Illustration: Maria Chimishkyan
Clean energy tech around the world is booming. Global sales of electric vehicles (EV), for example, rose by more than 43% during 2020 - a runaway success that, in the UK, had the unintended consequence of the government slashing its EV grants after the surge in demand reportedly put a massive strain on its subsidy scheme.
Global solar photovoltaic generation, meanwhile, increased by 22% in 2019 and, according to the International Energy Agency, represented the largest absolute generation growth after wind power. Sustainable materials such as natural stone – which has no embedded carbon and a long life span – are also finding new favour in the construction industry.
But green measures can come at an environmental price: as demand for these technologies and materials continues to grow, so too does the need for the minerals and metals that are required for their production. The World Bank Group predicts that by 2050, there will be an almost 500% increase in the production of clean tech minerals such as graphite, lithium and cobalt to meet demand. It further estimates that three billion tonnes of minerals and metals will be needed for wind, solar and geothermal power, as well as energy storage, if we are to achieve a below 2°C future.
At the same time, poor labour practices across the mining industry and global supply chain continue to blight the sector, with more than one million children engaged in child labour in mines and quarries, according to the International Labour Organisation (ILO).
ILO research found that more than half of the world’s supply of cobalt (a component used in lithium ion batteries that power EVs and store energy from solar) comes from the Democratic Republic of the Congo (DRC), where children as young as seven years old are put to work.
Combining these problems begs the question: can an end product ever be truly sustainable if the means of its extraction is unethical or damaging to the environment?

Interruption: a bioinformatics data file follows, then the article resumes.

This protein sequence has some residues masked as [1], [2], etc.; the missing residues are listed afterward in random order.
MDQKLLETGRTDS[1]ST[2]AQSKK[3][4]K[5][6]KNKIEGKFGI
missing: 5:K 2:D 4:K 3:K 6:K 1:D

For David Sandbrook, head of minerals and waste management at Carter Jonas, it is critical to look at the full lifecycle of a product to begin to answer this question properly. “Minerals and the mineral products industry are essential to the economy and our quality of life,” he says. “We will need natural materials to develop solar panels, wind turbines and electric vehicles, so we must extract and transport the materials in the most sustainable way.
“Responsible sourcing is the goal, so that producers and consumers understand the sustainability issues – environmental, social and commercial - across the supply chain. We need a lifecycle approach that considers source, transportation, energy consumption and end of life issues such as whether materials can be re-used or recycled.”
Taking this whole life view into account, Transport & Environment (T&E) analysis showed in March that only 30kg of metals (about the size of a football) will be lost over the lifecycle of an EV once recycling is taken into account, compared with 17,000 litres of oil (equal to a stack of oil barrels 90m high).
On this, T&E analyst Lucien Mathieu, recently said, “Our analysis shows that the raw material needs of EV batteries pale in comparison to the fuel burned by fossil fuel cars, which, unlike batteries cannot be recycled.”
The group estimates that in 2035, over a fifth of the lithium and nickel, and 65% of the cobalt, needed to make a new battery could come from recycling.
Photos: AngloAmerican PLC
A World Bank Group report on climate-smart mining backs this up, suggesting that recycling components that have reached their end of life could have a “dramatic effect in reducing some of these emissions”.